3. Disable that extension
  4. Reload VS Code

Queuing system

Fawcett operates the Slurm workload managers for managing resources. If you are not familiar with Slurm, or workload managers / batch-queuing systems in general, you might want to have a look at this FAQ before proceeding.

Some useful commands:

squeue      - show global cluster information
sinfo       - show global cluster information
sview       - show global cluster information
scontrol show job <job_number> - examine the job with jobid nnnn
scontrol show node nodename - examine the node with name nodename
sbatch      - submits an executable script to the queueing system
srun        - run a command either as a new job or within an existing job
scancel     - delete a job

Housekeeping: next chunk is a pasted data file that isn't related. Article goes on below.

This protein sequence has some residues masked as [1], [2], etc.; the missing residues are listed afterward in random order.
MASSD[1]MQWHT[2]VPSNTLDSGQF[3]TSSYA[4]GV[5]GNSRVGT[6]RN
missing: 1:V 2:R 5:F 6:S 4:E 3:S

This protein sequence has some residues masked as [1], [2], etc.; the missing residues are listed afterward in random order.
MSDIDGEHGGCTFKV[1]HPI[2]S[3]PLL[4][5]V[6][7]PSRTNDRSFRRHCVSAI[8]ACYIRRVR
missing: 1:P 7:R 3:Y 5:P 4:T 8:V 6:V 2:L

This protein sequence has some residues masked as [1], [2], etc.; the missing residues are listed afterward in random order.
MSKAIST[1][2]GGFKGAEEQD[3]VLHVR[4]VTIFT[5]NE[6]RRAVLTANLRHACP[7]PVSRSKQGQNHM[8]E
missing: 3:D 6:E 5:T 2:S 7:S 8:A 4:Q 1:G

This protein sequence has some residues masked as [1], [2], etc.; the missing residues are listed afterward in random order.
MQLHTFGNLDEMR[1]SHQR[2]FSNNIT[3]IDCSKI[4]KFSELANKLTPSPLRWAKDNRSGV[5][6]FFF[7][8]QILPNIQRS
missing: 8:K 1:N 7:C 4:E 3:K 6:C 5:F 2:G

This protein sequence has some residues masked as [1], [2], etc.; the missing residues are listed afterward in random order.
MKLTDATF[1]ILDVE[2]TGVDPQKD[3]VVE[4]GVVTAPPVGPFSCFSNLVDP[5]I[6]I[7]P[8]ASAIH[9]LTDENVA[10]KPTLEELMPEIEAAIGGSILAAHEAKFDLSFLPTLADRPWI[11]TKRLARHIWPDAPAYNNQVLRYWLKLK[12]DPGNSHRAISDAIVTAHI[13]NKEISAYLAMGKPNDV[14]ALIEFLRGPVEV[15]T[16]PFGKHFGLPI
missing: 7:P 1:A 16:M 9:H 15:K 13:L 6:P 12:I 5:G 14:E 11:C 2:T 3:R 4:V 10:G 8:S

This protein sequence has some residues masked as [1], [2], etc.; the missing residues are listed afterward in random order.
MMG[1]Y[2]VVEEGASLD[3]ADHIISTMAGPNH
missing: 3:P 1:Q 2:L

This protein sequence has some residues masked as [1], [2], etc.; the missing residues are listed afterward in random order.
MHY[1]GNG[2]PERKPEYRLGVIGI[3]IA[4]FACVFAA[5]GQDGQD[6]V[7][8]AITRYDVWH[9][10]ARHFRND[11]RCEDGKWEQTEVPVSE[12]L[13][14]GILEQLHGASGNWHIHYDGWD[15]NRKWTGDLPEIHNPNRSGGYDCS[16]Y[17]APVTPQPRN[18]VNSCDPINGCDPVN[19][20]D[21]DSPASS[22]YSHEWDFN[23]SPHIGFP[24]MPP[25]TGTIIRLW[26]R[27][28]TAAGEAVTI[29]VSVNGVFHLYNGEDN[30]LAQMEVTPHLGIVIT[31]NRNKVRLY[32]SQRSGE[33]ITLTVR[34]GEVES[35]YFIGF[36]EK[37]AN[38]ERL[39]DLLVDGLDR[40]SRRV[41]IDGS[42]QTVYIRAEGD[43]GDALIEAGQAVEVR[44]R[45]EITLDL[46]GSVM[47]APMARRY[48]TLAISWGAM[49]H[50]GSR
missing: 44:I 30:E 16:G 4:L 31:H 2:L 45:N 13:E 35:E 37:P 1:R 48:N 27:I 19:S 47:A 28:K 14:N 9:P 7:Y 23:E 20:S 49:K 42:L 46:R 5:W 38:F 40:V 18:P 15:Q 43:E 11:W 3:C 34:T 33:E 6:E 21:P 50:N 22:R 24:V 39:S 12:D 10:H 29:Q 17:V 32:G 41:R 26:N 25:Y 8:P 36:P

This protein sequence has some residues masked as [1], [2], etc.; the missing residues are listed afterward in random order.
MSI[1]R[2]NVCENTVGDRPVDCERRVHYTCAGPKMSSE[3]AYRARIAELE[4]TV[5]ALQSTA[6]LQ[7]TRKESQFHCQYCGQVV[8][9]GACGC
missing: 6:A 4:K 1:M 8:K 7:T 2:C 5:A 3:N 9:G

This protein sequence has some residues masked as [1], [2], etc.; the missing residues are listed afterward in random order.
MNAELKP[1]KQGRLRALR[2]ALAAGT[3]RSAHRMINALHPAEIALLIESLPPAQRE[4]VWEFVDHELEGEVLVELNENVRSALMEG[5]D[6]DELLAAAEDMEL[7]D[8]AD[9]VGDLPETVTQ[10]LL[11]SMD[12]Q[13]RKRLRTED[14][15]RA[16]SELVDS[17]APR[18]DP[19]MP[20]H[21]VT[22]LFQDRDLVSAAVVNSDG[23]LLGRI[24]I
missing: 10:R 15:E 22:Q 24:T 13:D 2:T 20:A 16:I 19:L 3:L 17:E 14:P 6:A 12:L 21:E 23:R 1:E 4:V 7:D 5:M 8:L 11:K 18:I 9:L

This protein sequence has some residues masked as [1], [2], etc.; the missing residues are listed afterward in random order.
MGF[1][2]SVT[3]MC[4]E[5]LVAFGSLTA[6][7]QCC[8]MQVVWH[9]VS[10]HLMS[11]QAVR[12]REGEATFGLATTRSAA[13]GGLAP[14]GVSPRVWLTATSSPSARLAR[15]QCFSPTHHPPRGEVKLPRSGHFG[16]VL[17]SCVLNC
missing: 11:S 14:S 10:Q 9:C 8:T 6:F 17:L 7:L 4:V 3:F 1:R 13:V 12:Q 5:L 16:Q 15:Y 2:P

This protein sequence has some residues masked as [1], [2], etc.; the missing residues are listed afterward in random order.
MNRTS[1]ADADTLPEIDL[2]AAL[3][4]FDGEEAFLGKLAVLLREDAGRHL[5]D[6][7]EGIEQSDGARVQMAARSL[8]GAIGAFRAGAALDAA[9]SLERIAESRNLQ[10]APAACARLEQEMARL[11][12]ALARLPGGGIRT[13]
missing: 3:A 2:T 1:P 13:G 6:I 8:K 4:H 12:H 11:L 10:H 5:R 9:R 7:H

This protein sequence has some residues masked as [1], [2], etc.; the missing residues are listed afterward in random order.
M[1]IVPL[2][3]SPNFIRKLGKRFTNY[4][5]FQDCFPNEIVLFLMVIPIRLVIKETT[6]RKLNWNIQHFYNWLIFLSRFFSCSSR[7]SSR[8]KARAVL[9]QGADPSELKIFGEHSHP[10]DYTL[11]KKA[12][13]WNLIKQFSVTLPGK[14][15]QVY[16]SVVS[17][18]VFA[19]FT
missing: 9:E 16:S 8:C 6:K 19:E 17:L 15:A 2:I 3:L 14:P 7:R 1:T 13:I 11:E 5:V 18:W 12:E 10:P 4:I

Submitting jobs

To submit a job one needs first create a submission script. It is a shell script with special comment lines with prefix


which provide instructions to queuing system about required resources. For example:

#! Which partition (queue) should be used
#SBATCH -p gpu
#! Number of required nodes
#! Number of MPI ranks running per node
#SBATCH --ntasks-per-node=2
#! Number of GPUs per node if required
#SBATCH --gres=gpu:2
#!How much wallclock time will be required (HH:MM:SS)
#SBATCH --time=02:00:00

srun a.out

To submit a script to the queuing system use command:

sbatch <scriptname>

Interactive jobs

It is possible to request an interactive job with command srun. For example:

srun --pty -p skylake -n 2 --time=02:00:00 bash

would reserve two cores in skylake partition for two hours and run bash there.

Notes and comments

  • MPI jobs should be launched the same way as non-MPI ones, i.e. with srun. In case of Intel MPI it provides for better integration with Slurm than using mpirun or mpiexec, and jobs linked against OpenMPI might downright refuse to start in Slurm jobs if one of the latter two commands is used.